Sennheiser EW-DP Review – A Fantastic Small Crew Audio Solution

Sennheiser EW-DP Review - A Fantastic Small Crew Audio Solution

Sennheiser’s new EW-DP wireless audio digital UHF system just might be the perfect pairing between convenience and reliability for small crews and solo owners/operators. If you want to simply power the system on and start filming, you can do that. Or, if you want the added flexibility of using your phone or an onboard menu to change settings, that’s an option, too. How does this system compare with the Sennheiser AVX 1.9 GHz system, and who is the perfect user for the EW-DP? I’ll dive into those questions and more in this review.

It may have been the combination of the writers’ strike (now SAG as well) and being onboarded for several smaller crew shoots, but I used the EW-DP system a lot. For past reviews, I made a point of taking a piece of kit on two or three shoots before I felt comfortable passing along my thoughts. For this review, the EW-DP stayed with me for two separate documentary shoots in Hawaii and commercial projects in Chicago, Santa Monica, San Diego, and Los Angles over the course of two months. I also recorded several lighting reviews using the EW-DP for (See my Nanlux 900C, Aladdin Mosaic, and amaran 150C reviews). In short, I put some hours into this thing.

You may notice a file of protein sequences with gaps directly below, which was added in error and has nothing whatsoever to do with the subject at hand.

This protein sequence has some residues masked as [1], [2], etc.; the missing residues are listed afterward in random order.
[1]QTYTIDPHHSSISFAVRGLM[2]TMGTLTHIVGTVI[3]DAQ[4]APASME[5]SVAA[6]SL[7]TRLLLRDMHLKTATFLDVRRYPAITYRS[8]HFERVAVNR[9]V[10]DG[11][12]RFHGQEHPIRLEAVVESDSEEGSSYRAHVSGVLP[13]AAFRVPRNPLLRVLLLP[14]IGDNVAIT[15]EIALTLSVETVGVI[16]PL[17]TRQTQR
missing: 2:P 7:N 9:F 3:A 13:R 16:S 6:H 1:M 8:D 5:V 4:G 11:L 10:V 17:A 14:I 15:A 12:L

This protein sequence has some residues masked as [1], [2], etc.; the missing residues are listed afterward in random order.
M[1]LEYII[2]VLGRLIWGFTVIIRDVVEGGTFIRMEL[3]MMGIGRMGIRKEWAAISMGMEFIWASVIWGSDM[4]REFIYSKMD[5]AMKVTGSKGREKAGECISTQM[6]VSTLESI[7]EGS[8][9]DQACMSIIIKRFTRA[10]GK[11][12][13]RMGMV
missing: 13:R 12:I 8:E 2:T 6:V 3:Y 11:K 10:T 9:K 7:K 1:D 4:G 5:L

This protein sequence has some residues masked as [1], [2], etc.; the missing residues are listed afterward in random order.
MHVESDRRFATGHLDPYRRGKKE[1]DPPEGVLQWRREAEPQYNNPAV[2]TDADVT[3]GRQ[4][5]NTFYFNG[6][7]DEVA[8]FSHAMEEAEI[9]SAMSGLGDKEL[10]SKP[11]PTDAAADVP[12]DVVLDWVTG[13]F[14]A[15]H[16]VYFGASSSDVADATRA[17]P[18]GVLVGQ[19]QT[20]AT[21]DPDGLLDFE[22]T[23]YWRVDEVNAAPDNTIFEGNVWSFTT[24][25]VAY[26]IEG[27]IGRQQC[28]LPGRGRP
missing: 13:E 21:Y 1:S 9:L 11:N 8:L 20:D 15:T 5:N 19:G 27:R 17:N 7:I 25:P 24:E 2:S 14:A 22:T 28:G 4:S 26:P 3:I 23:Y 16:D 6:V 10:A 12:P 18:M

I will be the first to admit that I’m not an audio professional. I work primarily as a Director of Photography, Producer, and sometimes Director in the scripted, documentary, and commercial space. Before you click away from this page in a huff, I think I might be the perfect user for Sennheiser’s digital systems like the AVX and the new EW-DP. Several times in the past few months, I felt this kit was designed specifically for my workflow.